The other night I attended my daughters holiday music concert. She sang in the second grade chorus, but there were other groups including strings, band, and fifth grade chorus and choir. You know, if I’m candid with you I have to say that I have attended better concerts. Some of the performance was lackluster; notes were missed, entrances were shaky, and then there were young musicians playing stringed instruments…need I say more.
Yet, it is hard to compare unequal things even though we do it often. These kids were prepared to give it their best. They practiced and took instruments home. They learn hand motions and sign language to go along with their songs. And they were so joyful and proud of their efforts. What I liked was at the end of the concert, everyone stood up and gave the children a standing ovation. I joined in that, proud of my daughter and the kids who had put in the time and effort to do their best.
I guess what I’m trying to say is that sometimes we think we are being applauded for our performance when we are actually being applauded for our effort. I realize that if I live for the applause of God, I am sure not hoping he compares me to others that are better than I am. If I could supply him with a list of persons who I think might make good comparisons, then we could perhaps go down this path. (Like trying to establish the price of the house you’re buying by looking at the worst prices in the neighborhood!)
God, please don’t compare to Jesus, or the martyrs, or some of the saints who have sacrificed so much to follow you! But what I want to assert is that God’s applause isn’t beckoned by perfection of performance, if that was the case then he would not recognize our achievements at all. You see, even the greatest achievements of the church and God’s people are still imperfect outcomes done by an imperfect people. I do believe God recognizes effort, however, and that is why God is so pleased and happy with us. When we give God “with all of our,” then he is proud of us. The Bible says to Love the Lord your God with all of your heart, soul, mind, and strength. We need to practice and take the performance of this verse seriously, because Jesus prioritized it as the number one command. But even when our performance is dissonant and the wrong notes are played, it is the effort that God sees and it is the effort that God applauds.
If you grew up in an evangelistic church, or have a natural tendency to be extraverted and somewhat loud about your faith, then this verse below might come as a challenge to you and to the evangelistic movement as a whole. Paul wrote to the church in Thessalonica:
1 Thessalonians 4:11 Make it your goal to live a quiet life, minding your own business and working with your hands, just as we instructed you before. 12 Then people who are not believers will respect the way you live, and you will not need to depend on others.
The first line of this passage is interesting because in the original language it reads make it your ambition, or zealous pursuit, to live a life of silence or tranquility. Most of us, whether our natural tendency is to be extra- or introverted, would be comfortable talking zealously about the things that peak our passions and we use these things to create a niche for ourselves or some sort of career for ourselves or at least a fan page or group on Facebook! But for Paul, there was something to be emulated in the life of peace, one that allowed someone to “mind their own business” and “do their own work” contributing to the life of the community.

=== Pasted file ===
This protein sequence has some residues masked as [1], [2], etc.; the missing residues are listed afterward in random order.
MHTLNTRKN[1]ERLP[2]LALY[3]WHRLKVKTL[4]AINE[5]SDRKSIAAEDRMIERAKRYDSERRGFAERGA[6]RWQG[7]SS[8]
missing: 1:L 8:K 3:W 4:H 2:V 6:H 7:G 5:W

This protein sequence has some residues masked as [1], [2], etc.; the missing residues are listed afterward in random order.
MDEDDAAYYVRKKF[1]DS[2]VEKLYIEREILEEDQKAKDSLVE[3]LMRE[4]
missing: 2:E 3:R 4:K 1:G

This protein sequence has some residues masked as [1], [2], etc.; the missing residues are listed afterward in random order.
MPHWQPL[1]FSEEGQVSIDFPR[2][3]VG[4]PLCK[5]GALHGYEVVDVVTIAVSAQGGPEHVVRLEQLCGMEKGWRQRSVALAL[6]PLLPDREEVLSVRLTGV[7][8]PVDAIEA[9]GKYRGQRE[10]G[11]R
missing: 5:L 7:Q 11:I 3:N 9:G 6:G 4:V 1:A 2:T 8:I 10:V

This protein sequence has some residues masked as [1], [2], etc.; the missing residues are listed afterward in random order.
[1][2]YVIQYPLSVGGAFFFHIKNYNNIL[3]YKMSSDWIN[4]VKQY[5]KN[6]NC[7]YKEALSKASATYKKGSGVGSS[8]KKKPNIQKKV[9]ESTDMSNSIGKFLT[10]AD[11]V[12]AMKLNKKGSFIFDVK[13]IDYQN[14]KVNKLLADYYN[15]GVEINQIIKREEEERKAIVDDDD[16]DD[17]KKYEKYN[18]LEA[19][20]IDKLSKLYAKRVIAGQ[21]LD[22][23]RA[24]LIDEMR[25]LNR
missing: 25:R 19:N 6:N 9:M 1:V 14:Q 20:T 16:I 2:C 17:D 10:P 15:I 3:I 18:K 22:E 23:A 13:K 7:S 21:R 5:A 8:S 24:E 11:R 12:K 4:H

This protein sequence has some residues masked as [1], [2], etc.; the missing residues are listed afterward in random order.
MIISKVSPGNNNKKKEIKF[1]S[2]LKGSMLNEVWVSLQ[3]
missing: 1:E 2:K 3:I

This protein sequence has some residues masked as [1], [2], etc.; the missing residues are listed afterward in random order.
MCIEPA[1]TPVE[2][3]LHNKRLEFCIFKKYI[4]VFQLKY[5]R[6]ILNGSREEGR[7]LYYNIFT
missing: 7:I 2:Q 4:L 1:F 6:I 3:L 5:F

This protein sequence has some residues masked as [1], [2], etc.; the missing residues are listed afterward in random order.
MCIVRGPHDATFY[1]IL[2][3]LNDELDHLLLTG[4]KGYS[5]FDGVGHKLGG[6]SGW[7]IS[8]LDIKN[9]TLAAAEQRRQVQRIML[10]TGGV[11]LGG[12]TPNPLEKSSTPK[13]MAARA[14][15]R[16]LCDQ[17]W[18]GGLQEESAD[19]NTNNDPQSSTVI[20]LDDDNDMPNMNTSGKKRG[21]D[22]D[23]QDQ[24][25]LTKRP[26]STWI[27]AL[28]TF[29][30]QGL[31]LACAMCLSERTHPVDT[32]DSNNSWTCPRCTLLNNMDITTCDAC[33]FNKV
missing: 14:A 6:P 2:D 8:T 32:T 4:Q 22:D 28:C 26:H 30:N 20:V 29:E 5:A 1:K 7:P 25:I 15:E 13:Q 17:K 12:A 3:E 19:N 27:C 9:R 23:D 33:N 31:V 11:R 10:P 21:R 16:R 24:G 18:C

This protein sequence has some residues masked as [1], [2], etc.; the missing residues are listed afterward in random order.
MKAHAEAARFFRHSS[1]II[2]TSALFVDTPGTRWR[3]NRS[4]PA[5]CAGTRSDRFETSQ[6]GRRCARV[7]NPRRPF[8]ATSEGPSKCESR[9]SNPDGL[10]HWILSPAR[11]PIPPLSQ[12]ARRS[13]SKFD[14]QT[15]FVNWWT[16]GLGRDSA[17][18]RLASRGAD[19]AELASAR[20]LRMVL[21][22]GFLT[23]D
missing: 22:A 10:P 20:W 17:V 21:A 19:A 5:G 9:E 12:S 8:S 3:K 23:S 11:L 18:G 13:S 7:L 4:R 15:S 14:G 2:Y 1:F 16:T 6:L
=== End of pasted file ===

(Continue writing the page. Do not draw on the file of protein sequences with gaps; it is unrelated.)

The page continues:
Interestingly enough, this life of quiet confidence leads to the same result that many who stand on the street corners with a bull-horn so desperately want to see; that people take notice, the text reads, “people who are nonbelievers will respect the way you live…” maybe they will begin to ask us questions, or wonder why we are not panicking like those around us and want to know more about what gives us hope.
Now, I’m not against those who have a calling to be evangelistic and more “in your face.” There are some who have chosen to believe in Jesus because their life was interrupted, or they were confronted with the message of Jesus. However, I would also like to assert that for every person who this works for, there are many others who are negatively impacted by the same tactics. Many of the people I know who are believers, either had someone they really respected lead them to Jesus, or there was some sort of relationship that then led into faith conversations.
Another thing about this teaching from Paul to the church is very important; everyone can do this. You don’t have to be a certain type of person, have a particular set of skills, or you don’t have to feel guilty because you just can’t do what others so seemingly easily can do. All of us are asked to be an example of Christ to those who don’t believe, and the question is not a matter of if we do that, but usually it boils down to how we go about doing it. So, make it your goal to live a peaceful life with those around you through the Spirit of God, especially among your neighbors in your community. Do the work of loving your neighbors with your hands and not so much with your mouths, don’t just talk politics, service, and Jesus…but in your actions towards them live your politics, carry out your service, and be Jesus in situations you face. They will respect you, and they will respect that your happiness and peace doesn’t depend on others, or come at the expense of others.
God, help us make a lasting impact on those who have yet to believe in your son Jesus. As Francis of Assisi prayed, may we preach the gospel at all times and when necessary use words.
I want to share thoughts, insights, and scriptures that lead us in the direction of Christ.